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Archiver > GENEALOGY-DNA > 2010-03 > 1268622059


From: Bonnie Schrack <>
Subject: Re: [DNA] Clades, Definitions, Discoveries, FTDNA
Date: Sun, 14 Mar 2010 23:00:59 -0400


Steve wrote:
> That really is not going to happen. The mutation rate for SNPs is on the order of 1 time 10 to the negative 9th per generation. The whole point of a SNP is that it is a one time mutational event in human evolutionary history, occurring at one base pair out of about 3 billion base pairs total in the human genome, that will be passed down to all descendants of that individual. L21+ will only have occurred in the descendants of the first individual to have L21, the common ancestor. The man in J1 will not have this polymorphism.
>

Let me second what Mike wrote. It absolutely does happen, and
frequently. Furthermore, Thomas Krahn has been arguing for a new
understanding of SNP formation on the Y chromosome, together with a
number of other scientists -- that a large number of these SNPs aren't
the product of 'de novo' mutations, but are copied from the X or other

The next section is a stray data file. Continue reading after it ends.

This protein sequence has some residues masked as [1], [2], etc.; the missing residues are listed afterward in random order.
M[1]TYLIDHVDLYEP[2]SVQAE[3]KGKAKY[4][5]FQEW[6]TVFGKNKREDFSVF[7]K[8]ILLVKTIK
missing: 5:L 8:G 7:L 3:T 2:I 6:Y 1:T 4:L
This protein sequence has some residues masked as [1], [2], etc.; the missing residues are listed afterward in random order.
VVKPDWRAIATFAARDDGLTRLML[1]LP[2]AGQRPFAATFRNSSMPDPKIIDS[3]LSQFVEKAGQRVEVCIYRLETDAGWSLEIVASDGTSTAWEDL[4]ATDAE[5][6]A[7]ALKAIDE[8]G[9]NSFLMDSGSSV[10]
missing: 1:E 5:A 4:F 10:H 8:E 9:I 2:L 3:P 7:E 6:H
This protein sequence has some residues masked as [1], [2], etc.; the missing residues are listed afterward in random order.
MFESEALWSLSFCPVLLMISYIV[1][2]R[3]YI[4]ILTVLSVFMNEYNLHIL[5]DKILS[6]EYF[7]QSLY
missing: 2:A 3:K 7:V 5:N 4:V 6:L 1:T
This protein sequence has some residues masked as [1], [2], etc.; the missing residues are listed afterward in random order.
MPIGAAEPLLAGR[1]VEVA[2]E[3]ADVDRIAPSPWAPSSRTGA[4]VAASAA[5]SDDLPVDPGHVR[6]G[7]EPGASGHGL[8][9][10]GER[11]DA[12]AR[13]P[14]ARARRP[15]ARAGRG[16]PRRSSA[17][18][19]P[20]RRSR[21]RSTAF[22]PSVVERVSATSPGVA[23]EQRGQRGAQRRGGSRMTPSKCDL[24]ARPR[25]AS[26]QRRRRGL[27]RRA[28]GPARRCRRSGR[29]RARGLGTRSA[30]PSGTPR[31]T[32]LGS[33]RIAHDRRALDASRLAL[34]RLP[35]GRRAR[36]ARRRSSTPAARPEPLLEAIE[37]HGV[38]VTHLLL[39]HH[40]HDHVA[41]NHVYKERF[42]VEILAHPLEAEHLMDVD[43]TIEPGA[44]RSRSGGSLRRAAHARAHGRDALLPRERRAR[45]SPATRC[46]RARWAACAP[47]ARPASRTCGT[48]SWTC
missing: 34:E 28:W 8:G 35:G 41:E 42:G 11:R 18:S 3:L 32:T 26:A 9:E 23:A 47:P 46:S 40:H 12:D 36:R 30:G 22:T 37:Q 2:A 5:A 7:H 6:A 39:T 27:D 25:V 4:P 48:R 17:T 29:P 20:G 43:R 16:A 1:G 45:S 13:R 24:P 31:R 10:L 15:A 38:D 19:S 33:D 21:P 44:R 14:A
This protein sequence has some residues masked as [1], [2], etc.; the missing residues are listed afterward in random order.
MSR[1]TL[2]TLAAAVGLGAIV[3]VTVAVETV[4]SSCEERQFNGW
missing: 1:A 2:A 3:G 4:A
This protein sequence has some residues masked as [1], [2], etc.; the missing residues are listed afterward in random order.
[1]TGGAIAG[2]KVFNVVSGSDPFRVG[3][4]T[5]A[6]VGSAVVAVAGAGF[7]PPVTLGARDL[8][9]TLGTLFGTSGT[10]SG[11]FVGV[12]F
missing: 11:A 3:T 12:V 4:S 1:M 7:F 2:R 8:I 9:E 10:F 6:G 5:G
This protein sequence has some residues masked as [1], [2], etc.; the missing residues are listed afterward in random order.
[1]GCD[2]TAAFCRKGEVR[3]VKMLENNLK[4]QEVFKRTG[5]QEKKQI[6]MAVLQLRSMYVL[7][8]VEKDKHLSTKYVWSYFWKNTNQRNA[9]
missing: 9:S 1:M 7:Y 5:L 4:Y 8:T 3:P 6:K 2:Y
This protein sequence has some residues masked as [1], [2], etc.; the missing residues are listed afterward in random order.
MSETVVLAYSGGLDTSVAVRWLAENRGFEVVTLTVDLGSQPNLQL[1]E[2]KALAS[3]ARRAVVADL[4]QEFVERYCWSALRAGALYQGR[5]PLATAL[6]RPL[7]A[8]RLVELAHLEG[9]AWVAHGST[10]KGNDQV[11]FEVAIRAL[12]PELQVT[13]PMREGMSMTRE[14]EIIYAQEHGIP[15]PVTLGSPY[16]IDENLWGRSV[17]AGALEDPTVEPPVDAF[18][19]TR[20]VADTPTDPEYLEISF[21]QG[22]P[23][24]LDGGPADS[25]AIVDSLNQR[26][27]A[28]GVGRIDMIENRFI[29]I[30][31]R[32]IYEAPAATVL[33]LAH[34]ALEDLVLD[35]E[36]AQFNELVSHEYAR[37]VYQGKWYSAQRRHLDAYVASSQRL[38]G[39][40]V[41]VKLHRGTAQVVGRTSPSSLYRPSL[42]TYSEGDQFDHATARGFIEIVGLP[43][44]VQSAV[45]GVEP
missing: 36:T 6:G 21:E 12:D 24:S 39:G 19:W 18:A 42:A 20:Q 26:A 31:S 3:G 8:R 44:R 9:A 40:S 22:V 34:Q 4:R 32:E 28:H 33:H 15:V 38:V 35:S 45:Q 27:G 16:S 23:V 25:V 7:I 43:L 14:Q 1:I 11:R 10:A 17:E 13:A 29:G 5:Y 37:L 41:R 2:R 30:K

chromosomes. The Y is* not* non-recombining, after all. I realize this
is a big leap for people to make, after years of thinking the Y existed
in splendid isolation!

We're finding tremendous numbers of new SNPs in J, but quite a number of
them are known to have also occurred in one or two other haplogroups.
The latest example is M359, found in some 23andMe results. As long as
there is nothing 'wrong' with this SNP, i.e., it isn't part of an STR or
anything like that, it should become M359.3 in J2a, which will be a
subclade directly downstream of M410. I predict that it will turn out
to be upstream of P279, and then we'll really have to get creative about
how to rename the J2a clades! I'm thinking it might work best to call
M359 J2a3, and P279, J2a3a, to avoid having to rename everything else.

But all this is assuming that when Thomas tests more J2a* members,
someone other than the one guy turns out to be derived for M359! He's a
member of a great cluster in J2a* which has become much more
well-defined in the past year or so. They all share a deletion in
DYS447. We now have about ten lineages in the J project that are either
members or strong candidates. I'm very hopeful that this SNP will be
able to define this J2a* "Cluster A" as a formal subclade.

This is just one of many examples. The vast increase in our knowledge
of Y SNPs is revealing that there are many fewer *unique *SNPs than we
had thought. It's not going to be practical to throw them out of the
tree. If a SNP is found three times in the tree, who is to say that
it's valid in the haplogroup where it first appeared in the tree, but
not the second or third haplogroup where it's found? If you tried to
take out all the SNPs with multiple occurrences, you would be left with
a barren tree...

Bonnie


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